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An overwhelming majority of Wall Street analysts see Microsoft Corp preparing shortly to launch a hostile bid at its current price of $31 per share in cash and stock, a Reuters poll found.
A Microsoft deadline for Internet service company Yahoo to accept its $44.6 billion acquisition offer expired at midnight Saturday, setting the stage for a hostile takeover bid by the software giant.
Once the exclusive domain of e-mail-obsessed professionals, smartphones are now prized by consumers who want easy access to the Web, the New York Times reports.
Hours away now from the Microsoft imposed deadline for Yahoo to negotiate or die. Too dramatic? Not really when you're talking about $40 billion hanging in the balance as well as the future dominance of all things digital.
Microsoft is considering launching a hostile bid for Yahoo as early next week if Yahoo does not begin talks soon, Chief Financial Officer Chris Liddell said on Thursday.
Microsoft follows Apple's lead -- when have you heard that before? -- reporting a good, but not good enough, quarter. And investors are taking profits off the table. Microsoft did beat Street expectations on the bottom line. ... So where was the weakness? That's the issue...
Microsoft reported a rise in earnings that beat expectations, but the company's shares declined by more than 5 percent as its outlook disappointed investors.
Apple and Amazon disappointed investors with lower profit outlooks but Apple shares rose after one analyst upgraded the stock and several raised their price targets.
The last couple of quarters have been remarkably strong for Microsoft, and there's every indication that the company will post an equally strong third quarter earnings report after the bell on Thursday. ... Expect some good theater.
Let me just say from the very outset: any other publicly traded company would kill for growth like this, products like these, customers like those who can't seem to snap up Apple gear fast enough. But Apple is hardly just "any other publicly traded company," and, like it or not, the company is different -- so investors "think different" when it comes to Apple.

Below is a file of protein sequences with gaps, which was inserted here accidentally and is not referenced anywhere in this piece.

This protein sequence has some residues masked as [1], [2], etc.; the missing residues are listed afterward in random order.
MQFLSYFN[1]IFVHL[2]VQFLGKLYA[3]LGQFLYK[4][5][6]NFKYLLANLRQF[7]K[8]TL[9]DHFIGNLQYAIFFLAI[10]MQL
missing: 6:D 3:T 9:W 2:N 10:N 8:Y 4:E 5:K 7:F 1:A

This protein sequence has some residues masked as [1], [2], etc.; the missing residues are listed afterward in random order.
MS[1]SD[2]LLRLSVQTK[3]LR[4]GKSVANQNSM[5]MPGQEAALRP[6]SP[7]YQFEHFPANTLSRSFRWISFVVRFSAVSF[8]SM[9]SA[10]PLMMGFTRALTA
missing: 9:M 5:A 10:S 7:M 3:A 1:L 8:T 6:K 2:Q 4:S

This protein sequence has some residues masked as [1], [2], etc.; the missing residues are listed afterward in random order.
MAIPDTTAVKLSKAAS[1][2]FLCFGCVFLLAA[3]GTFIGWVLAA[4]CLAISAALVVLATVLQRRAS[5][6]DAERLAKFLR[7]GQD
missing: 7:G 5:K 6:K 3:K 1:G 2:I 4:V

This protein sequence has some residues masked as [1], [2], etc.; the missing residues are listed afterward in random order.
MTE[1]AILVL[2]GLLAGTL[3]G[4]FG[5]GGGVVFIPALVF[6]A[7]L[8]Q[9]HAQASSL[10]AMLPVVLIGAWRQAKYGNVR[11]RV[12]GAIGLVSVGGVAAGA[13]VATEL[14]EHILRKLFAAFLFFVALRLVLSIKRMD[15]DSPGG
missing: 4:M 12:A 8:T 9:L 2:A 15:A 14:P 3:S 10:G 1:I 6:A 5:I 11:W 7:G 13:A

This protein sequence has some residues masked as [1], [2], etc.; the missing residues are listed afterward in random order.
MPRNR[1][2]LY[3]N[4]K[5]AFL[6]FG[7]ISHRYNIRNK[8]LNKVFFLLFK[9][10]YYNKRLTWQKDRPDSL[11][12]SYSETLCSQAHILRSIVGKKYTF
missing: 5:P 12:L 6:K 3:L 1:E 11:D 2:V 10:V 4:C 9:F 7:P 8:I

Microsoft is prepared to walk away from its $43.6 billion bid for Yahoo if the two sides can't agree on a price, Chief Executive Steve Ballmer said Wednesday.
Amazon shares started last quarter right at $100 a share, and since then, it's been all downhill from there. Frustrated investors will be looking for guidance from the company later today that the slide is over, and that the company is poised for a strong, back half of 2008. But that's a tall order for Amazon's executives.
Hours away from Apple's earnings, as you might expect, investors are a little nervous -- with a stock going from $119 to just short of $170, and then back to $160 in a matter of weeks. Some of you have written in with your thoughts ahead of earnings. Here's a sampling...
Looking at Yahoo's first quarter earnings, you gotta wonder why this company can report so strongly, and what magic bullet it employed during the quarter that apparently eluded management over the past two years.
Normally, I'll put together a formal earnings preview the day the company is set to announce, but in the case of Apple, there has been so much interest so far ahead of these numbers that I thought I'd do it today instead, and run some of your emails about all this tomorrow.
There's about $41 billion in chips on the table, all the cards have been dealt in the Yahoo vs. Microsoft poker match -- and today is the day Microsoft and investors get to "call." (Google and News Corp. look on...)
Texas Instruments said its quarterly profit rose from a year ago, but the company lowered its guidance for the second quarter, blaming weak demand for chips used in advanced cell phones.
You'd think with the 3-plus percent rally in Texas Instruments' shares headed into tonight's earnings, this company would be plunging now, after missing numbers across the board. But that's the joy of the markets right now...
Back in February, following weeks of steady coverage focusing on Apple's fundamentals, I wrote that the Apple sell-off, which had taken shares from over $202 to around $119, seemed overdone.
Whisper numbers are a weird animal on Wall Street, especially when you're talking high profile earnings reports like Google, Apple, Yahoo, Microsoft, Intel and so many others.